How to self-finance your startup or business

Every business needs money at some point in its life time. The notion that you can start a business without money is somewhat of a fallacy. Sure, you can start a business without any of your money, and use someone else’s, but at the end of the day you are still using money to get your business going. If you are just getting started with your business, you most likely don’t have any sales yet, and asking friends or family members to invest may not be an option. The business is too early in its lifecycle to acquire professional funding from investors which leaves it all on you. The conclusion that you are now going to draw is that you will have to self-fund this business; now you need to figure out how to do it.

So what are your options? Let’s discuss a few.

If you’re a home owner and have equity you can see about taking out a home equity line of credit. This will provide you with a lump sum of cash that you can use to launch your business and hopefully there is enough there to float you until you start to generate your own sales. Please take into consideration what that debt will cost you and be sure to factor those increased payments into your overall financial picture. When acquiring any loan, affordability is going to be key. Banks have already shown that they will give loans even to those who are unable to afford it, so it will be your own responsibility to recognize what falls within your income range.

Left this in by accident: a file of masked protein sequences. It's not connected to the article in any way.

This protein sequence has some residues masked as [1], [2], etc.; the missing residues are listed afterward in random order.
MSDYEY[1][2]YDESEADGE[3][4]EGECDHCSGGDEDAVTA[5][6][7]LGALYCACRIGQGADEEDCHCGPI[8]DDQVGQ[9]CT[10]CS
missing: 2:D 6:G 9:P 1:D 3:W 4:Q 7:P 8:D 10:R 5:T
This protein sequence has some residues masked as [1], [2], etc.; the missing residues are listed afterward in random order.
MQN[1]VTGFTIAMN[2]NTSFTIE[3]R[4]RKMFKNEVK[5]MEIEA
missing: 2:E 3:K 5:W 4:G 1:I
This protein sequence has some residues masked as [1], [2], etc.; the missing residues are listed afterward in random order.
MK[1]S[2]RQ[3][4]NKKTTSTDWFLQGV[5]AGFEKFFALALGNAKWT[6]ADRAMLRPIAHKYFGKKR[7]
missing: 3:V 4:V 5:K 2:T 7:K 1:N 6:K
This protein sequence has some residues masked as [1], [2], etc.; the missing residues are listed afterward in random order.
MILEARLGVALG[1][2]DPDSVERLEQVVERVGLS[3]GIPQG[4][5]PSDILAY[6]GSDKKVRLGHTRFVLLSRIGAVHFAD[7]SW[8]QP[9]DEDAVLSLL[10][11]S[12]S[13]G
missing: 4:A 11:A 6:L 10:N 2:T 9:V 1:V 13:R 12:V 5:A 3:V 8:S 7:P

If you have a retirement (401k or IRA) you can look into cashing those out as well. Just be sure you are willing to accept the penalties imposed on early withdrawals from these accounts. Sometimes it’s simply not worth it to take that hit, however if you’ve done your homework and believe strongly enough on your business idea, it may be worth it to you.

If you have good credit, you can float yourself using credit cards until sales pickup. Be sure to shop for the best interest rate possible and make sure you can afford more than your minimum payments on those cards when you utilize them otherwise you will never get them paid off.

If these aren’t viable options you can get a second job to help fund your business venture, although this won’t leave much available time for you to work on it, or downgrade your current living expenses in order to free up income for you to use on your business. Even if it’s an additional $200-$500 per month, it may make all the difference in the world during your beginning stages while you try to get things going. Sometimes that’s all it takes to build something great and if you believe in yourself and the business idea it will be well worth the sacrifice. It’s better to try and fail, then to live your life with regret for not ever truly knowing if your business idea could have been a huge success.